There have been a few attempts at explaining Chemsex through various art forms, but I don’t think any of them have offered a balanced perspective, looking at it from all angles.
When I first started writing the books, I wanted them to be entertaining as well as factual. I certainly didn’t want to write a ‘poor, poor me’ missive, but instead a humorous yet factual and informative series which highlighted the process of addiction from introduction right through to recovery. I also want the books to serve as a reference to friends, family and loved ones of victims, who, having never been exposed to this culture, might also be searching for answers and understanding.
How hard was it for you, sitting down to write the books, looking back at that period of your life with sober eyes?
Surprisingly, not difficult at all. This is a period in my life of which I’m not proud, but the biggest battle was in wrestling with how much of the story should be told, and in how much detail, and how much should I omit in order to protect my ‘reputation’ and keep my friends.
Once I’d started writing, I actually found the entire process cathartic. It forced me to examine actions and reactions, why I’d made some of the decisions which led me down this path, and what I could have done to stop it. It shocked me — looking back, how emotionally and physically drained, and how vulnerable I’d been at the point where I was introduced to Chemsex. Many of the others around me at that time were in the same boat. At the time, I had no idea my state of mind was so fragile.
Later, after my release, I realised ironically that had I not written the books, no-one would have known about my prison term and deportation in the ‘real world’ as I’d been fortunate in having no press coverage during my trial at all.
It’s taken me nine months to gather the confidence to be able to discuss the full extent of my punishment. People who have read the trilogy have presumed that I was writing about others and not myself, initially it was convenient for me to hide behind this.
I finally came to the conclusion that if my friends were going to reject me because I’d been caught and punished for the drugs — when at the height of my indulgence they were all participating — then I didn’t need them as friends. These battles have been more difficult than the actual writing of the books.
How would you describe the different periods covered by each of the books in the trilogy?
Chasing the Dragon is all about pressure, experimentation, and indulgence. It tells the story of how various factors led me to experiment, and then to become more deeply involved. The biggest problem with this drug is that it makes you feel so good, sex become a euphoric experience, and for a few hours you lose all inhibition, all pain, you feel attractive, desirable, and wanted again. When those factors are missing in your life, the temptation to do it more and more becomes extremely difficult to resist.
Candy Flipping covers indulgence, addiction, and arrest. It demonstrates the failings of the legal system in general, the ambivalence and laziness of the Metropolitan Police, and the incredible impact austerity measures have had on the Crown Prosecution Service and the legal profession. I also discuss addiction — the psychological addiction to Chemsex. The assumption that Crystal Methamphetamine is physically addictive is an absolute myth, propagated by the government, and adopted by users as an excuse for bad behaviour.
Double Bubble covers arrest, sentencing, and incarceration, and is an exposé of the short-comings of the British penal system, and also explains why I’m convinced that the drugs themselves are not addictive.
My new book The Deported deals with incarceration, deportation, and new beginnings, discussing re-entry to society, coming to terms with life in a country in which one hasn’t lived for decades, self examination, lessons learnt, and the best way to rebuild one’s life. This is the one of which I’m most proud. It will be available for purchase on 1 August 2018.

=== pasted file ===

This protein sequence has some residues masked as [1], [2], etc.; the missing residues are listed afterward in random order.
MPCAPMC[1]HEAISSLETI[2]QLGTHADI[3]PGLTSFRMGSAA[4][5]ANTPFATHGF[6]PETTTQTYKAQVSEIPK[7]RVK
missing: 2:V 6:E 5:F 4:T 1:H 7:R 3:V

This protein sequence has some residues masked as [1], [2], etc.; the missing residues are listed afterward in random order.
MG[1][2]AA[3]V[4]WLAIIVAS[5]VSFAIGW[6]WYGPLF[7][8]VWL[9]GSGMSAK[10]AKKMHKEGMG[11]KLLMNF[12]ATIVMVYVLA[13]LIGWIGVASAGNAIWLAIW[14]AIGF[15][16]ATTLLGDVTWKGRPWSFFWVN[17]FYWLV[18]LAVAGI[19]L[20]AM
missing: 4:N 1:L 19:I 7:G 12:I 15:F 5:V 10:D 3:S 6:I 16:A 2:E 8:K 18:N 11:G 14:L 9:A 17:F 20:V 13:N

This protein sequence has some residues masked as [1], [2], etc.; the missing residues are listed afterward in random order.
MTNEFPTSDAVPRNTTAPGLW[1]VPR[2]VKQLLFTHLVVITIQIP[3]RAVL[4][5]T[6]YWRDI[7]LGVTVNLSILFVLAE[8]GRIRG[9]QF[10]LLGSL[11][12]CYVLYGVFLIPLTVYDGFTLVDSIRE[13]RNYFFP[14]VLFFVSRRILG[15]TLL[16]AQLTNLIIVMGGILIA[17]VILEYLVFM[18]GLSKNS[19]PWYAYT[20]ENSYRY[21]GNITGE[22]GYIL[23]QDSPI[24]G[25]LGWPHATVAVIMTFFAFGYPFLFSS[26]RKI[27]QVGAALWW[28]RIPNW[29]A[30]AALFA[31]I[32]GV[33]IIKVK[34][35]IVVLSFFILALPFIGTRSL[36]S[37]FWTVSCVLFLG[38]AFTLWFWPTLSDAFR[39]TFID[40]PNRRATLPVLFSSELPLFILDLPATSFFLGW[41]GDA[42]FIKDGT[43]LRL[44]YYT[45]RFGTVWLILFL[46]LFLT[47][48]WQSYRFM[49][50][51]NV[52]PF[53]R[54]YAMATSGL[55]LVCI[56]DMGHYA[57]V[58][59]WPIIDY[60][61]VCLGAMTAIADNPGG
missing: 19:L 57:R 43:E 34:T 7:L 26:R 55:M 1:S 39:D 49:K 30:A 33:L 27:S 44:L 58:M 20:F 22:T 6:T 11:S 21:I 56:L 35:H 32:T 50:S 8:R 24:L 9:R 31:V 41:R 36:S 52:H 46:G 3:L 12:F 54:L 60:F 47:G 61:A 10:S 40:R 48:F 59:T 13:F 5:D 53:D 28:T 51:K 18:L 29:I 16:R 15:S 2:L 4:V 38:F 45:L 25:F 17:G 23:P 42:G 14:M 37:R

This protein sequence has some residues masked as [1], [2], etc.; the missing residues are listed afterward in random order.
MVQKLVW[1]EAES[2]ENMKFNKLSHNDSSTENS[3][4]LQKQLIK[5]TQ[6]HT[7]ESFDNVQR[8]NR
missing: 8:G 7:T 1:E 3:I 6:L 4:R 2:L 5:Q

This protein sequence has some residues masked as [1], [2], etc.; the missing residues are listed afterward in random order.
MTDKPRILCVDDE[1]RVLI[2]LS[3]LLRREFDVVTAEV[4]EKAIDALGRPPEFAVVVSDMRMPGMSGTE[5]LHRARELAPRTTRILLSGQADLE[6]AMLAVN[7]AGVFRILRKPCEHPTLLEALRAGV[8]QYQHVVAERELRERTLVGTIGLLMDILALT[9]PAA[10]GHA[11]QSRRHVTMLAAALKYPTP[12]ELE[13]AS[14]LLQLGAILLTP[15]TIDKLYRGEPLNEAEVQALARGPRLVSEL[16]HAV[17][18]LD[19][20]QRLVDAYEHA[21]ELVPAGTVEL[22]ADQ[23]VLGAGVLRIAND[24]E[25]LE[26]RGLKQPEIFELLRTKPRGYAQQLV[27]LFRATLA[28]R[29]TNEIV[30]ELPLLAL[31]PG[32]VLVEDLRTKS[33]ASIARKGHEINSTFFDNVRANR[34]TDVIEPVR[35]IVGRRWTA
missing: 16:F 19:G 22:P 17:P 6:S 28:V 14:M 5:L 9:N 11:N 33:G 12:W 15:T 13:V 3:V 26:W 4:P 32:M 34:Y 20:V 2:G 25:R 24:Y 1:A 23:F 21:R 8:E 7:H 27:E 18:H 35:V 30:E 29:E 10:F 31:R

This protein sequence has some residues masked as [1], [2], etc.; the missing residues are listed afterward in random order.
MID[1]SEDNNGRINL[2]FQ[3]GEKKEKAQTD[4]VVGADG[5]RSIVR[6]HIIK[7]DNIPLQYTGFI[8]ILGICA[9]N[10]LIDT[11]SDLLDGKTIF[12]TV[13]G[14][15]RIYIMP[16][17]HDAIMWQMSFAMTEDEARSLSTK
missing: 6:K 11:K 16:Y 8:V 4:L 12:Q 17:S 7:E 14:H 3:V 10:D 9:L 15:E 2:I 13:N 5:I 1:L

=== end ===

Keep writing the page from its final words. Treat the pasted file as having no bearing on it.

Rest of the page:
There will be a lot of gay men reading your books who will be familiar with some elements of the Chemsex and PnP scene. Would you describe your books as a cautionary tale?
I would hope so — if they stop people from going through what I did then I’ll be happy. I’d also like to think that they’re a reference point for partners, friends, and family of victims in gaining an understanding of the culture so that that they can better offer support and assistance in breaking the cycle.
My most ardent wish is that the books will raise awareness of the factors involved, so that the government will become better informed in formulating policies, instead of just sticking band-aids without any understanding of a problem which has deep and wide-ranging ramifications.
Not everyone who explores Chemsex and PnP follows the trajectory that you’ve followed. Were there any specific factors that shaped your story, or is Chemsex a slippery slope that could lead anyone down a similar path?
When I really started to examine my ‘path to destruction’ I realised that the only reason I became involved at all was because of issues with confidence, low self-esteem, work stress, depression, and anxiety. Like any drug — whether it be alcohol or something stronger — when you have a healthy, sane, balanced state of mind, you can handle any stimulant in moderation and walk away from it. I was using drugs, and Chemsex as a support mechanism to stop myself from sinking into depression — self-medicating, if you like — and it was then that I started to become more and more embroiled in the whole process. Like many people I met during this process, I was convinced I didn’t have a problem, right up until the end when I found myself in ‘forced detox.’
What do you hope that people feel when reading The Chemsex Trilogy?
I hope that they will identify with the issues discussed, and feel empathy for the people and stories within the narrative. I hope that I will have frightened them enough to discourage them from becoming involved in this epidemic. If they’re victims of it already, I hope they feel inspiration, and gain support in knowing that they’re not alone in this battle, as well as encouraged to use the support channels to find out where to get help. Most of all, I hope that people see the humour, and enjoy reading the books.
We are serialising Double Bubble on Mainly Male.